Geological Data Derived from Seafloor and Subseafloor Samples Can Be Used To:
- Understand past climate change for environmental prediction.
- Assess benthic habitat.
- Assess offshore pollution patterns for sustaining healthy coasts.
- Find sources of dredged material for beach replenishment.
- Locate strategic offshore mineral resources.
- Assess the impacts of offshore geohazards.
- Determine suitable sites for offshore infrastructure (e.g., wind turbines).
- Ground-truth acoustic and other remotely sensed mapping data.
- Learn more about Earth and how its environmental systems function.
- The Future Buried in the Deep: A scientist's study of microscopic sediment in East Asia could hold a key to feeding 20 percent of the world
- NSF Press Release 09-089 Sea-floor Sediments Illuminate 53 Million Years of Climate History
- Why Collect Rocks? An Overview on Geologic Objectives for the NOAA Okeanos Explorer 2015 Hohonu Moana Expedition
- Downloadable Two-Page Circular: Marine Geology
Why are geological data from the seafloor and subseafloor environments important to NOAA's Mission?
Science, Service, and Stewardship: NOAA strives to understand and predict changes in climate, weather, oceans, and coasts, to share that knowledge and information with others, and to conserve and manage coastal and marine ecosystems and resources.
Climate Adaptation and Mitigation
Seafloor and subseafloor geological material provide an invaluable resource to understanding past climate conditions and changes. For example, finely varved sediments from areas of rapid deposition provide a high-resolution record of past climate variation. Similarly, volcanic ash layers contribute to the comprehensive study of climate change on relatively short timescales. The analyses of sediment and rock for components such as carbonates and isotopes provide baseline information for global modeling of climate and environmental change.
Healthy Oceans and Resilient Coastal Communities and Economies
The physical properties of the seabed (i.e., its geologic character) are key factors in evaluating benthic habitat for fisheries. To quote from a September 1999 technical memorandum issued by the National Marine Fisheries Service:
"The texture of surface sediments, defined as the size-frequency distribution of unconsolidated grains, is an important attribute of the coastal ocean environment. In addition to purely geological applications, data of this type have great utility in habitat studies seeking to explain the distribution and abundance of important biological resources.”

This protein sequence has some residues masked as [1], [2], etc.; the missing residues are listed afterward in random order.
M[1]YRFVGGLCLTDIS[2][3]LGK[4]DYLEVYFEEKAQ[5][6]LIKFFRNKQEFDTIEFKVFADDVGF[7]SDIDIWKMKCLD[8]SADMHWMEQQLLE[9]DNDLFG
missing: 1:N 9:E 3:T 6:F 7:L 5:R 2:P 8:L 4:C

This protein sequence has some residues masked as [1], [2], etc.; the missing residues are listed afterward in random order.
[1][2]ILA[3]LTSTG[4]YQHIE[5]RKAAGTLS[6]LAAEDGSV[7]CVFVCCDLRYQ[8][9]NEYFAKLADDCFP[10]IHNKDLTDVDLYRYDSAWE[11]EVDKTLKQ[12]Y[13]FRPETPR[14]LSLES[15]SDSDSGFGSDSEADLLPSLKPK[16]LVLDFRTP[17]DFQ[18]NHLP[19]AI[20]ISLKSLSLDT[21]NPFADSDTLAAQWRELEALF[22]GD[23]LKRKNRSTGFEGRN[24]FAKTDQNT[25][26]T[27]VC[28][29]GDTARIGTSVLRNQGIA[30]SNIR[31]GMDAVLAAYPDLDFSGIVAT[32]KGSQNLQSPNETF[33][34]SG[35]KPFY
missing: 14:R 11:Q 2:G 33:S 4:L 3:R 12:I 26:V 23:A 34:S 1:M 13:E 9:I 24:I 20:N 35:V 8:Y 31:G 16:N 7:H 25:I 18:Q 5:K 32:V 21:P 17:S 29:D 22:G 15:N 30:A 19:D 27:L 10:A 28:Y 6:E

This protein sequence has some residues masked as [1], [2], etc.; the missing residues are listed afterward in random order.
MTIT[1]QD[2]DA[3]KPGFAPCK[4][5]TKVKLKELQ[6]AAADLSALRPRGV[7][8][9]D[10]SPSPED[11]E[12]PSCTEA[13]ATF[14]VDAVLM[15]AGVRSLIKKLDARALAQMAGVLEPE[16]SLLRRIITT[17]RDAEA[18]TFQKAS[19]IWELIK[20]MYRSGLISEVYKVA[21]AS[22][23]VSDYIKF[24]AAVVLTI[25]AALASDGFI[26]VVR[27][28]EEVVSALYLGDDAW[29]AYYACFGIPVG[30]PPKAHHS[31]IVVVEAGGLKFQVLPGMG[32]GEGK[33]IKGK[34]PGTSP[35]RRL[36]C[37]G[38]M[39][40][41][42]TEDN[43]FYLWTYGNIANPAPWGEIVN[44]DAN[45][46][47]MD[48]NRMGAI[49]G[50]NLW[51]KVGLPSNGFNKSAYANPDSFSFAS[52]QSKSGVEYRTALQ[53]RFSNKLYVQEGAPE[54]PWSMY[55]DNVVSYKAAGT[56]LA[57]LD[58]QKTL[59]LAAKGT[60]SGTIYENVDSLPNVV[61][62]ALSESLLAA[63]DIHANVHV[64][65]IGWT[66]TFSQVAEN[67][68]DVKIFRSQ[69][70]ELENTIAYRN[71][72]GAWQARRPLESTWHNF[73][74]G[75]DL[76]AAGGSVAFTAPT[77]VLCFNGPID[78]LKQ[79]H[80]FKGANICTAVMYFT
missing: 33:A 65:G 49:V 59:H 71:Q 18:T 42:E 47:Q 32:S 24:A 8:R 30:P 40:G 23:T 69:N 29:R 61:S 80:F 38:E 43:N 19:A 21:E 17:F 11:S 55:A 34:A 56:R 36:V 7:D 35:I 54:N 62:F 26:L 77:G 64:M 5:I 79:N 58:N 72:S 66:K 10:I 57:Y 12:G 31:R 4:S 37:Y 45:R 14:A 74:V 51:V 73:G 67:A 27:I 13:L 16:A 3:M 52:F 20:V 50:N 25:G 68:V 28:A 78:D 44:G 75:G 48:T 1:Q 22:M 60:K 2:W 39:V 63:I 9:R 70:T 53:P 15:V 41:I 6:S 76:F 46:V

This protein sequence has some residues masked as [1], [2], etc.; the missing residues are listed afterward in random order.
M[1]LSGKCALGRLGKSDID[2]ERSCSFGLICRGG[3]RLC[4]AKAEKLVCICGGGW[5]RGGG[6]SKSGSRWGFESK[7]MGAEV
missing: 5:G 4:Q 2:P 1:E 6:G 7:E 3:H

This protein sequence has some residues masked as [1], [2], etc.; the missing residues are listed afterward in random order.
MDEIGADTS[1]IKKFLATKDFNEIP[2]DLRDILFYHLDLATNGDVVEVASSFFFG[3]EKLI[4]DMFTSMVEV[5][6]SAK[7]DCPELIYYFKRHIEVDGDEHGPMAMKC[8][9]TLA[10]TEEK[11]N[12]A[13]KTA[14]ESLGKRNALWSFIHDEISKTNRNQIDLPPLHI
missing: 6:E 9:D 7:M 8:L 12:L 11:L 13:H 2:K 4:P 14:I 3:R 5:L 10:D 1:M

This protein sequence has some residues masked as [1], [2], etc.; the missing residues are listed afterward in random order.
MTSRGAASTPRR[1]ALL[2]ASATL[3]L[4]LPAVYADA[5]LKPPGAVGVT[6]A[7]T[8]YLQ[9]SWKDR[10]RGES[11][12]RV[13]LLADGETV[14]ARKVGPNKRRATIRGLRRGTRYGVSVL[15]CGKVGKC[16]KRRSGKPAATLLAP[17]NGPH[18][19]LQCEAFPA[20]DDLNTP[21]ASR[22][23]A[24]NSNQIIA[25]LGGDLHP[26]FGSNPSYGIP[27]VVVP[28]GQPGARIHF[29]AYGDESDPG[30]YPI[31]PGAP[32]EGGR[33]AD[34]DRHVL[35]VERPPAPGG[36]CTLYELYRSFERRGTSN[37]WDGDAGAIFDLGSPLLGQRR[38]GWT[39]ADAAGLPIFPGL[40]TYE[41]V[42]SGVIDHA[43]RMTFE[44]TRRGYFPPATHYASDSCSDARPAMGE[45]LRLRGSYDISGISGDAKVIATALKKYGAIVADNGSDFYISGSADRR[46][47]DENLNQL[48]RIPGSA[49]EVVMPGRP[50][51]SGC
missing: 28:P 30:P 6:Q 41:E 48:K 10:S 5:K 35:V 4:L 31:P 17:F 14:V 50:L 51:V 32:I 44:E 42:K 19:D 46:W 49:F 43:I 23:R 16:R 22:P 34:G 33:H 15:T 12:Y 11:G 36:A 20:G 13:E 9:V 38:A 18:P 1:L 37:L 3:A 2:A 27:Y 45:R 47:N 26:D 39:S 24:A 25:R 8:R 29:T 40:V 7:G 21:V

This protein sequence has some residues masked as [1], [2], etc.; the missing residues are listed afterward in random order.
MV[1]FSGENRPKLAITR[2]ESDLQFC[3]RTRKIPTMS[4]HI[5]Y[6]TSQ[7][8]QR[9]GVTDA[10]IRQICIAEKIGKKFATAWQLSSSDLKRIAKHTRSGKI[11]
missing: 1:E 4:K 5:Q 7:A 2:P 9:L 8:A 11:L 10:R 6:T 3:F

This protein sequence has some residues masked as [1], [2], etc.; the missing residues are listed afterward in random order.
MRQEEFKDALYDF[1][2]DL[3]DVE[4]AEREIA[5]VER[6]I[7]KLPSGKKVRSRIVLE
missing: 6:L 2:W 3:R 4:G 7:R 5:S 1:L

“The relative distribution of grain sizes affects sediment properties such as porosity, permeability, and resistance to displacement (Allen 1985, Selley 1988). These properties, in turn, may directly (e.g., self-burial to reduce exposure to predators) or indirectly (e.g suitability for essential prey organisms) affect fish habitat quality, as measured by rates of growth, survival, reproduction, and recruitment." (Smith, K.R. and R.A. McConnaughey, 1999. Surficial sediments of the eastern Bering Sea continental shelf: EBSSED database documentation. U.S. Dep. Commer., NOAA Tech. Memo. NMFS-AFSC-104, 41 p.)
The geologic character of the seabed also underlies many other blue economy activities:
"In addition to key environmental analysis and assessment roles, seafloor studies have other economic value. Sediment properties are crucial in placement of seabed cables, data from exploratory wells is necessary to evaluate sites for offshore drilling, and geochemical studies are necessary for evaluation of offshore hard mineral resources." (Our Seabed Frontier: Challenges and Choices, 1989. National Academy of Sciences.)
NCEI Marine Geology Sites
Contact firstname.lastname@example.org with questions about marine geology data, collection, mapping, and other initiatives.